Tuvaluan language

Tuvaluan language

nativename=te ggana Tuvalu
states=Tuvalu, Fiji, Kiribati, Nauru, New Zealand
speakers= 10,670 in Tuvalu. 13,051 total.
fam3=Central Eastern
fam4=Eastern Malayo-Polynesian
fam6=Central-Eastern Oceanic
fam7=Remote Oceanic
fam8=Central Pacific
fam9=East Fijian-Polynesian

Tuvaluan is a Nuclear Polynesian language of the Ellicean group spoken in Tuvalu. It is more or less distantly related to all other Polynesian languages, such as Hawaiian, Māori, Tahitian, Samoan, and Tongan, and most closely related to the languages spoken on the Polynesian Outliers in Micronesia and Northern and Central Melanesia. Tuvaluan has borrowed considerably from Samoan, the language of Christian missionaries in the late 19th and early 20th centuries. There are about 13,000 Tuvaluan speakers worldwide.


Like all other Polynesian languages, Tuvaluan descends from an ancestral language, which historical linguists refer to as "Proto-Polynesian," which was spoken around 3000 years ago.

Sound System

The sound system of Tuvaluan consists of five vowels (i, e, a, o, u) and 10 or 11 consonants (p, t, k, m, n, g, f, v, s, h, l), depending on the dialect. All sounds, including consonants, come in short and long forms, which are contrastive.


There are four possible articles in Tuvaluan: definite singular "te", indefinite singular "se" or "he" (depending on the dialect), definite plural zero form, and indefinite plural "ne" or "ni" (depending on the dialect). The verb can be either clause-initial or clause-medial, and the order of subject, direct object, and indirect object is relatively free. The adjective generally follows the noun, the possessor follows the possessed.


Tuvaluan is divided into two groups of dialects, Northern Tuvaluan, comprising dialects spoken on the islands of Nanumea, Nanumaga, and Niutao (as well as Niulakita), and Southern Tuvaluan, comprising dialects spoken on the islands of Funafuti, Vaitupu, Nukufetau and Nukulaelae. All dialects are mutually intelligible, and differ in terms of phonology, morphology, and lexicon. The Funafuti-Vaitupu dialects (which are very close to one another) is the "de-facto" national language, although speakers of the Northern dialects often use their own dialect in public contexts outside of their own communities. The inhabitants of one island of Tuvalu, Nui, speak a dialect of Gilbertese, a Micronesian language only very distantly related to Tuvaluan.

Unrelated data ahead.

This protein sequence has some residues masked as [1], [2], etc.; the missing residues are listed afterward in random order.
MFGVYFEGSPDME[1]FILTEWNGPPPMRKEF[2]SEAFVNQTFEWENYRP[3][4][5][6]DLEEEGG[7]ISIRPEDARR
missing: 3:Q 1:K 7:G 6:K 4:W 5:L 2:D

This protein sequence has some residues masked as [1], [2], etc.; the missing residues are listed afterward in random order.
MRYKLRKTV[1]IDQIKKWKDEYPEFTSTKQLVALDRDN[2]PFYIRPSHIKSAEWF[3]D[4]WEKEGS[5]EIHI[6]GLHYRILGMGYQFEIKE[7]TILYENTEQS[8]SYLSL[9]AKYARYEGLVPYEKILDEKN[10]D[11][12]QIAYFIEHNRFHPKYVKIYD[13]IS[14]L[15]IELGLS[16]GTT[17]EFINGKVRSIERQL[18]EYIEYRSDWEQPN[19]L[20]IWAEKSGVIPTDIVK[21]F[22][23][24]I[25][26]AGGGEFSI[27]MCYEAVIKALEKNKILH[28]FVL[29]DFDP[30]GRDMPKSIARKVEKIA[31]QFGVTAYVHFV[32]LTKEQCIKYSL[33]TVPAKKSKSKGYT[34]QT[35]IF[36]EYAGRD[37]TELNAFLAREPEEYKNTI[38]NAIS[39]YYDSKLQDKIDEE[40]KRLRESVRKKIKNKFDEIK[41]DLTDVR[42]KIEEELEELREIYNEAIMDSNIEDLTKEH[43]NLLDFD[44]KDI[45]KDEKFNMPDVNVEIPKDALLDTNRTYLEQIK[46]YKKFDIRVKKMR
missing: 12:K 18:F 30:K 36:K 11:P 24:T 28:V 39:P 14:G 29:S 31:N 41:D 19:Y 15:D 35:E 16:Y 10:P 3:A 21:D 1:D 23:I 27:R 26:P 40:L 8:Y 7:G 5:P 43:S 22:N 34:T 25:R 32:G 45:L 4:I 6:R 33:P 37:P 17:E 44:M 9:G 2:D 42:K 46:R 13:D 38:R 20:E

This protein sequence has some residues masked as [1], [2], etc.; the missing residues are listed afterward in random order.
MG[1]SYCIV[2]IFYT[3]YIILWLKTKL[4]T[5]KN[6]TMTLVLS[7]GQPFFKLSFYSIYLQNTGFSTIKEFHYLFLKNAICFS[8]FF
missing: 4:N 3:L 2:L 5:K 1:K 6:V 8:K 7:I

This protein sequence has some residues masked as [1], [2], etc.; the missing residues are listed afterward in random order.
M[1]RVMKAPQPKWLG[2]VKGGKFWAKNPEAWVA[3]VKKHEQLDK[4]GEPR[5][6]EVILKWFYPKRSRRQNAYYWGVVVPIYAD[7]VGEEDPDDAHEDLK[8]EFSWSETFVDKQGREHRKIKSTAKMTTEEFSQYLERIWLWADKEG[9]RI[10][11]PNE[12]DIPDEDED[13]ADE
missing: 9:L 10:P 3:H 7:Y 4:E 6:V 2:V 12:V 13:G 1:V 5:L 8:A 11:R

Tuvaluan is mutually intelligible with Tokelauan, spoken by the approximately 1,700 inhabitants of the three atolls of Tokelau and on Swains Island, as well as the several thousand Tokelauan migrants living in New Zealand.


The Bible was translated into Tuvaluan in 1987. The Jehovah's Witness organisation Watchtower, publish their Watchtower Magazine on a monthly basis in Tuvaluan. Apart from this, there are very few Tuvaluan language books available. There is, however, a newspaper published in Tuvaluan, called Sikuleo o Tuvalu.

The writer Afaese Manoa (1942-) wrote the song Tuvalu mo te Atua, adopted in 1978 as the country's national anthem.

Oral traditions

Although Tuvaluan does not have a longstanding written tradition, there is a considerable corpus of oral traditions. The legend of the Caves of Nanumanga has attracted international attention.

External links

*Niko Besnier, 2000, "Tuvaluan: A Polynesian Language of the Central Pacific", Routledge
*Niko Besnier, 1995, "Literacy, Emotion, and Authority: Reading and Writing on a Polynesian Atoll", Cambridge University Press
* [http://www.ethnologue.com/show_language.asp?code=ELL Ethnologue]
*Donald Gilbert Kennedy, 1945 [http://www.tuvaluislands.com/lang-tv.htm Tuvaluan Grammar]
* http://www.ling.su.se/pollinet/facts/tok.html
* Caves of Nanumanga

* [http://www.watchtower.org/vl/index.html Tuvaluan Watchtower website]

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